I'm Setting a Marathon PR with Hanson Marathon Method

About a week before I was scheduled to start the training plan I created for my third marathon I made a switch to an entire different plan. I’m hoping to PR at the Pensacola Marathon this November by using the Hanson Method.


As I was resting up waiting for the training cycle to begin I started seeing a few friends of mine post runs they were doing with the Hanson method. Intrigued, I decided to look more into what that method was.

From the Amazon description: Hansons Marathon Method does away with mega long runs and high mileage weekends—two outdated traditions that make most runners miserable. Instead, runners using the Hansons method will gradually build up to the moderate-high mileage required for marathon success, spreading those miles more sensibly throughout the week. Running easy days mixed with precisely paced speed, strength, and tempo workouts, runners will steel their bodies and minds to run the hardest miles of the marathon.

Basically, they focus to get you ready for the last 16 miles of the marathon (where people typically fall apart.) You run 6 days a week, with three workout being pretty high intensity, and three workouts done at an easy pace. The general schedule looks like this:

  • Monday: Easy run
  • Tuesday: Speed work
  • Wednesday: Off
  • Thursday: Tempo run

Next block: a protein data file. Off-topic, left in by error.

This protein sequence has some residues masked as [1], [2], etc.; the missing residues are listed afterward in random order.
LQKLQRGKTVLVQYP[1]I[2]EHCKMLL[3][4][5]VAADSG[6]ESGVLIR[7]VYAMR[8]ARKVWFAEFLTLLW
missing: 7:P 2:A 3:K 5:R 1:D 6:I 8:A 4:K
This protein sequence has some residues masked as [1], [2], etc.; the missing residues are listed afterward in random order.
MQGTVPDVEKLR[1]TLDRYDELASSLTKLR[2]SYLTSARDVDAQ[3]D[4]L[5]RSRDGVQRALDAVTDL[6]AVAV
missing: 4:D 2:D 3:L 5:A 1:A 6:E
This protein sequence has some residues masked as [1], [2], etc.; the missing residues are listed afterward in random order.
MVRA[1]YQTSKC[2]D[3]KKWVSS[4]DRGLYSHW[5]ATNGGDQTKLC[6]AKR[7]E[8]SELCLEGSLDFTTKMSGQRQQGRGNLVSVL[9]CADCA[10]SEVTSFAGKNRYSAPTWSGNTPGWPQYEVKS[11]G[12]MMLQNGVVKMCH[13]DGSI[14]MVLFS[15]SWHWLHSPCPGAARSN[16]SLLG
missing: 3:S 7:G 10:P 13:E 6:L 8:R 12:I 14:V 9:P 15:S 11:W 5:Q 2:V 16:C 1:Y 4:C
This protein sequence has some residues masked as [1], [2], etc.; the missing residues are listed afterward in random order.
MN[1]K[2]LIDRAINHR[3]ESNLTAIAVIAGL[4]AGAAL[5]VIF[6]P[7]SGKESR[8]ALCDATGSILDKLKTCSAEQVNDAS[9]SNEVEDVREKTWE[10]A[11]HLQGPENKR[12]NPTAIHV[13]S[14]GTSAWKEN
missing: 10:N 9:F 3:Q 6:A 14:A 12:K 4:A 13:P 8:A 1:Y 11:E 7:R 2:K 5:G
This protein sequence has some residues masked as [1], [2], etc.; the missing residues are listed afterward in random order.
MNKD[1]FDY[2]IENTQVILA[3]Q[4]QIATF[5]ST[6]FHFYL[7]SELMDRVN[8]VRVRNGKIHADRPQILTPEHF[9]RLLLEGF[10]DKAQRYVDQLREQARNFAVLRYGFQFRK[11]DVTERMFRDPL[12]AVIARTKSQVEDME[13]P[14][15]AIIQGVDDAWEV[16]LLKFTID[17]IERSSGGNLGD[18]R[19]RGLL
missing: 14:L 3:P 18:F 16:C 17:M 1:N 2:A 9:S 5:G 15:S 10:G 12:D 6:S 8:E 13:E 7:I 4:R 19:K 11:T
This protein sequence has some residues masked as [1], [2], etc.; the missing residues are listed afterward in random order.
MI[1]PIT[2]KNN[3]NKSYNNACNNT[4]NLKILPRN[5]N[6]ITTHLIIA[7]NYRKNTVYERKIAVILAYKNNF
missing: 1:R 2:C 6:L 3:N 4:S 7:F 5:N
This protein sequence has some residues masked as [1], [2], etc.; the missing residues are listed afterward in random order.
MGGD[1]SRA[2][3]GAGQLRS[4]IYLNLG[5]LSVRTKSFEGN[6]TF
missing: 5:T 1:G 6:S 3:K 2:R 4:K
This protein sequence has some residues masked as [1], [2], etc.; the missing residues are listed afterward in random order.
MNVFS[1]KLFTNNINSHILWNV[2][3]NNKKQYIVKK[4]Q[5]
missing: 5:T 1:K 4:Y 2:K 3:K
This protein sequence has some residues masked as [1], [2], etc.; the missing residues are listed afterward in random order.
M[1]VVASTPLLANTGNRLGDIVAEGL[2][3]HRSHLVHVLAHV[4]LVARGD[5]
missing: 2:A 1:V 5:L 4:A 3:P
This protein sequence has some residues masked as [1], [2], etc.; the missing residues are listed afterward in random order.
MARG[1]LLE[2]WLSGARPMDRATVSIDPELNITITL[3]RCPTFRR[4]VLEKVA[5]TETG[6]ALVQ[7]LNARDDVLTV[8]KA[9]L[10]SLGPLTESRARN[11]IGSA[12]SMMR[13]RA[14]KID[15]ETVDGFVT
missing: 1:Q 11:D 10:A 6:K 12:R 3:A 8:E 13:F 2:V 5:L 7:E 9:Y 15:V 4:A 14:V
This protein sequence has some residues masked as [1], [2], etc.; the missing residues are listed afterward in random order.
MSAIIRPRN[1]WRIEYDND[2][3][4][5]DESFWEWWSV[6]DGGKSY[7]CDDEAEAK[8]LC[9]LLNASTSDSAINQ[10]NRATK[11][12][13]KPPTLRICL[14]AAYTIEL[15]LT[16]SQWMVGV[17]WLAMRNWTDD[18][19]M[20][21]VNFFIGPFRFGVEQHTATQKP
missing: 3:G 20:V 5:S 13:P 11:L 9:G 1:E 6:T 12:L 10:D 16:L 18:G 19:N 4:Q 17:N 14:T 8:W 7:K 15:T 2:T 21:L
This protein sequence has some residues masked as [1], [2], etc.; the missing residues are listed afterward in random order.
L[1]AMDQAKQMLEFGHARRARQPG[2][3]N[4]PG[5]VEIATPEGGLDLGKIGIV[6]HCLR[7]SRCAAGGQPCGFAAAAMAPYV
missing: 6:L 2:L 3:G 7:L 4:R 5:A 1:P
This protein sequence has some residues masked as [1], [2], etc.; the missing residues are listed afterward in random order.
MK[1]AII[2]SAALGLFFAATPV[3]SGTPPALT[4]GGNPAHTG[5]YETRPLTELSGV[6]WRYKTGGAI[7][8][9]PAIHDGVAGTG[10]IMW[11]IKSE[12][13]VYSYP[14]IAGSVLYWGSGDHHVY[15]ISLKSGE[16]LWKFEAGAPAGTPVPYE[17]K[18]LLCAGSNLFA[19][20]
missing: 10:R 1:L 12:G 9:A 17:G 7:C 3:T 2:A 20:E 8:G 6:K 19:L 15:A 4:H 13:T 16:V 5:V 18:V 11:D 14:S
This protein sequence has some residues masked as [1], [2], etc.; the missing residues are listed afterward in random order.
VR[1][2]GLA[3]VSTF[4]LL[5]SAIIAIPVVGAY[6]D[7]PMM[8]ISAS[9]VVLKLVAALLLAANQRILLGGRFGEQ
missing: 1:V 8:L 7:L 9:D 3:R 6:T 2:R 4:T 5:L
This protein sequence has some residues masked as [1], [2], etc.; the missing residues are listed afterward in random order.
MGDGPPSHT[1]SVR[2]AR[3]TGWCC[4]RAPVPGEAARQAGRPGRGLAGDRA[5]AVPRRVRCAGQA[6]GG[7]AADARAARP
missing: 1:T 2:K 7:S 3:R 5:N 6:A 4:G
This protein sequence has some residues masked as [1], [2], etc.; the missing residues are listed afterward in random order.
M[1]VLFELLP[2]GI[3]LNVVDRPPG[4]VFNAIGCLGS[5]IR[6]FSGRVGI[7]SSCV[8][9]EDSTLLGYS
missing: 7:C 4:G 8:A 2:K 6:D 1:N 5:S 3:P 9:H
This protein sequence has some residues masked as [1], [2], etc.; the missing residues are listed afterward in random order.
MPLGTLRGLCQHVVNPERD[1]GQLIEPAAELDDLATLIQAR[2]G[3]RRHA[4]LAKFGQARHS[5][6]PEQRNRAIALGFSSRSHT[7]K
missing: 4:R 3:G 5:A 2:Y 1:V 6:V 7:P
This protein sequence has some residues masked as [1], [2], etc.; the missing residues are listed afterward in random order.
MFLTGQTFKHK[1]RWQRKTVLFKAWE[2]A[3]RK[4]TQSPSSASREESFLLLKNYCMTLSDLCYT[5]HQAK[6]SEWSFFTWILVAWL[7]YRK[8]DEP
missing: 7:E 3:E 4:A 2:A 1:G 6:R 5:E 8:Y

• Friday: Easy Run
  • Saturday: Easy Run
  • Sunday: Long Run

Am I nervous about running SIX DAYS in a row without a break each week? YES. I ran high mileage weeks when training for my first marathon and I was exhausted. I was also working 60+ hours a week outside the home so I’m hoping now that my schedule is a little more flexible, and I’ve been running for another year, that the miles won’t be so hard on my body.

I’m also apprehensive about not maintaining any strength training doing this plan. My first full week of training the only strength I did was 20 minutes of core work after a run on Thursday. My goal is to do core/upper body work for at least 20 minutes 2-3 times a week. It’s certainly not as much as I’ve been doing – but it’s better than nothing. Yesterday I came home after a 6 miler and went straight to plank and 10 minutes of upper body/core work. If that's all I can fit in on top of the running schedule I'll be happy with that!

I’m so nervous/excited about committing to this plan. I’m following the advanced plan but on days I’m really not feeling it I may go down and do the run from the beginners program that day (or meet in the middle somewhere.) From every review I read people have loved it, and set major PR’s with it. I thought a while about sharing publicly what my goal is because I don’t want to feel like an idiot if I don’t hit it (again.) But – I ain’t no chicken so here goes.

I’m GOING to sub 4:30 at the Pensacola Marathon.

pensacola marathon

To do so means cutting 15 minutes off my time from last year. I trained with the 4:30 group and just couldn’t keep the pace after mile 17. This year I’m more prepared mentally having run two marathons, I feel stronger with 8 more months of running behind me, and I have the best unofficial coach/cheerleading squad with Travis, Salem and my family. All the tools are there for me to succeed.  I just need to make it happen.

Achieving my marathon goal time happens every day when my alarm goes off, not at the finish line in 4 months. Wish me luck!

Have you followed a formal training plan for a race before?